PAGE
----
For Such A TIME As This

I think I keep forgetting that writing a novel takes time, especially when typing with acrylic nails–but some sacrifices must be made for upcoming weddings; friends are worth it.

So I type–click, click, clack, and I think about the stories I have started. This year? Probably ten of them. Yeah. I am on the first page, or the first chapter, and that is it–yet I call myself a writer. Perhaps I am like people in Africa, “I am a teacher. I have the certification, the degree, and whether I do teach or not is entirely beside the point” (a friend today told me that roles/titles/positions are very important to the people of Africa, whether they do what the position requires or not). Maybe I am a pseudo-writer : with acrylic nails.

It’s like a dairy farmer who wears high heels, pencil skirts, and blow-dried hair. Right.

But I guess for such a time as this in my life, I’ll read my books when I get the chance, peck out a few words when they flash into my head, and take little chicken steps: maybe someday out of all these words, books, and chicken scratches a novel will emerge. It may take years. And who knows, I may still be wearing acrylic nails.


Where Do You Write?

I started writing in the first floor lounge: it was too quiet. I moved outside: it was too hot. I ended up on the floor at the bottom of the stairs (yes, on the floor), with my books around me, saying random hellos to whoever walks by. Why am I not in my room, or on the sofa, or under some shade tree outside? Simple–it’s too much work. Even with the distractions of my fellow colleagues, the fairly obnoxious air vent, and the blue hard floor, I would rather be here than work hard to figure out where I could create best.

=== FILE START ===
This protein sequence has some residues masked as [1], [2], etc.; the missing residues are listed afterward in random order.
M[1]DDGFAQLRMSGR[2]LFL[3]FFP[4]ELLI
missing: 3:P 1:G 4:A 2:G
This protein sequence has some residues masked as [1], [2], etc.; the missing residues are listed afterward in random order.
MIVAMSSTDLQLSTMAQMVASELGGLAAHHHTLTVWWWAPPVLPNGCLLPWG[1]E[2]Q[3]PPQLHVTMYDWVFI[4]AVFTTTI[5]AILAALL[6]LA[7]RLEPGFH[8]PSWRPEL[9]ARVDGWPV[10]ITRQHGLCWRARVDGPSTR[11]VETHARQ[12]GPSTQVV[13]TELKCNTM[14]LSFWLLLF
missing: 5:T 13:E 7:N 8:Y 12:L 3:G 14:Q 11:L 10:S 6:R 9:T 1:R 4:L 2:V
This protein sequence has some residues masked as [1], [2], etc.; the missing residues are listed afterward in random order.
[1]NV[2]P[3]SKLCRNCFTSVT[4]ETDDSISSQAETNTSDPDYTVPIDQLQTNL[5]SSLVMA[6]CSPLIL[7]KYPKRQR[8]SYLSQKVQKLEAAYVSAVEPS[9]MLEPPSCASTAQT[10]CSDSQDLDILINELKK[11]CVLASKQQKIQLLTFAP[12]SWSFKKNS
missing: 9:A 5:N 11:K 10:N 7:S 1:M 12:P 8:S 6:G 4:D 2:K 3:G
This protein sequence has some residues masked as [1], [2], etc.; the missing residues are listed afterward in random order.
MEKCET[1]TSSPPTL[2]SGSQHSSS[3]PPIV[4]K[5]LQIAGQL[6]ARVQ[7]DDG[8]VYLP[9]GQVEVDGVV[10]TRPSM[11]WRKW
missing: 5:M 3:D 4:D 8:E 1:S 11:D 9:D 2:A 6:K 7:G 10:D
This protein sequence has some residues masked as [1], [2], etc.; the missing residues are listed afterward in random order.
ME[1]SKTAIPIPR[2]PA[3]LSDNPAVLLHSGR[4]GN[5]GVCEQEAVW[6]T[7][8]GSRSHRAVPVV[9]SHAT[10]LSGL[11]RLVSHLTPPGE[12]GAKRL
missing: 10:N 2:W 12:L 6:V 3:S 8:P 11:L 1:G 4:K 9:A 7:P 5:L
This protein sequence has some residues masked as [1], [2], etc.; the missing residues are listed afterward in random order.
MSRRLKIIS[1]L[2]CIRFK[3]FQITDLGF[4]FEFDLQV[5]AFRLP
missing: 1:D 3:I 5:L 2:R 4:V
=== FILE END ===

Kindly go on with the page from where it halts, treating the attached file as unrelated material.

But, I did go to all the effort and moved three times, and this is still the best I could do . . . . in that amount of time? Right.

You would think creative people would have some sort of idea where they liked to create things, but no, I wrich around until I find the right place, with the right air temperature, and the right noise level, and the right amount of people: never too much and never too little.